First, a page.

A Christian republic with an 8,000-year history of wine-making, a varied, verdant landscape littered with ancient monasteries and churches, its capital Tbilisi a picturesque maze of European-style buildings, opera house, art galleries and bars, Georgia can put on a good European face.
The Tsinandali festival, which brought leading lights of classical music, such as pianists Yuja Wang and Andras Schiff, and young musicians from across the region and beyond for a fortnight of concerts and masterclasses in a winemaking estate, was one of the many cultural initiatives backed by the state to showcase exactly that.
The arguments about Georgia’s unique yet European culture are well rehearsed, and offered up by many people, from the president down. Zourabichvili – who, as a former career diplomat for France who entered Georgian politics as foreign minister in 2004, is herself Exhibit A in Georgia’s European project – was on hand to open the festival, a pleasing showcase of European arts and culture in an aesthetic Georgian setting. “It perfectly encapsulates our foreign and trade policies,” she enthused.
In fact, the arts have joined tourism as part of the strategy of boosting Georgia’s GDP while demonstrating to all comers that this is a country on the up, a country with class, and one that should definitely be part of Western groupings. It’s working, in the sense that tourism is booming – nearly seven million visitors last year – and the gushing column inches devoted to Georgia have increased exponentially.
Yet, a cynic might suggest that it’s easier to put on lovely classical concerts and open an art gallery than it is to reform democracy. And while the EU’s reports on Georgia have been positive overall, there are some deep-seated problems still to tackle.
“One of the key challenges that Georgia has faced since its independence is the rule of law and the lack of an independent judiciary,” wrote Vano Chkhikvadze, EU integration programme manager at the Open Society Georgia Foundation, in a report last month. Georgia’s court system is subject to legislative and executive interference and the public trust in it is commensurately low, he added. Elite corruption remains stubbornly high.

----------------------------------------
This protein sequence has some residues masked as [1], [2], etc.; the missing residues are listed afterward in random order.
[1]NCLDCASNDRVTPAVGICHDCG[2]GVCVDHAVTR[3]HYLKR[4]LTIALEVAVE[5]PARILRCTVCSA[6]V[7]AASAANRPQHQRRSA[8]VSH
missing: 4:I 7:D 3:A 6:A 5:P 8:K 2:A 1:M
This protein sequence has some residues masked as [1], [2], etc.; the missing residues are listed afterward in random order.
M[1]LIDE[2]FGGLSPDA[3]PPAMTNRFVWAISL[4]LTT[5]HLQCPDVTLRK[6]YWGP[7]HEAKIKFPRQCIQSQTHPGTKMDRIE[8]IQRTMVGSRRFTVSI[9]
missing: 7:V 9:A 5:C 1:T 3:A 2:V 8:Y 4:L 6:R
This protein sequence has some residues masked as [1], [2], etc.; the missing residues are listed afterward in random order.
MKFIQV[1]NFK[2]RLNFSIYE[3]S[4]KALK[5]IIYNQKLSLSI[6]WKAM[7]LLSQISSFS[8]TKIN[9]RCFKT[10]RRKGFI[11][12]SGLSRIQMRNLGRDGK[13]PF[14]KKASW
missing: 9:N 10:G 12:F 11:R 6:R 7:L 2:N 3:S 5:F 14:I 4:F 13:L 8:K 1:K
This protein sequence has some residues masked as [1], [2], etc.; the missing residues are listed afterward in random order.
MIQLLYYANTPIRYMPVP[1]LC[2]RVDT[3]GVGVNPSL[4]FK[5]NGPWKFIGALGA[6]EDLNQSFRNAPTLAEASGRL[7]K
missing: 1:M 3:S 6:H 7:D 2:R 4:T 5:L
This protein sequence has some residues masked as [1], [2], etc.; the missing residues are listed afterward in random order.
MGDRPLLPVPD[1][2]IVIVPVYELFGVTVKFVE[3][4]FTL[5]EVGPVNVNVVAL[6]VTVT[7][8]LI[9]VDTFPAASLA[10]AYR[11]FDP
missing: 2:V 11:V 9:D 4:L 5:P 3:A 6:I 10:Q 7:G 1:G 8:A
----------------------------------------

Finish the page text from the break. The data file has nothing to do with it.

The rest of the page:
Others point to a sluggishly improving democracy. Even more than quarter of a century after independence, a Soviet-style political system that rewards loyalty and patronage over merit and skews access to financial resources can affect the prospects of new political faces – including members of the returned diaspora and young local reformers – according to Cristina Gherasimov, author of a research paper for the Chatham House think tank on Georgia, Ukraine and Moldova.
Then there are social issues,and high up on the list come minority rights. Georgia prides itself on its tolerance as a nation, not least towards its deep-rooted Jewish community. Yet there is still a seam of intolerance.
Tbilisi may have gay bars and a vibrant LBGTQ community, but it has struggled to set up even the smallest of Pride marches, due to opposition mainly from Orthodox priests and ultra conservatives. This year, finally, a postponed march managed to parade for 30 minutes through the streets of the capital before abandoning ship amid security worries and threats.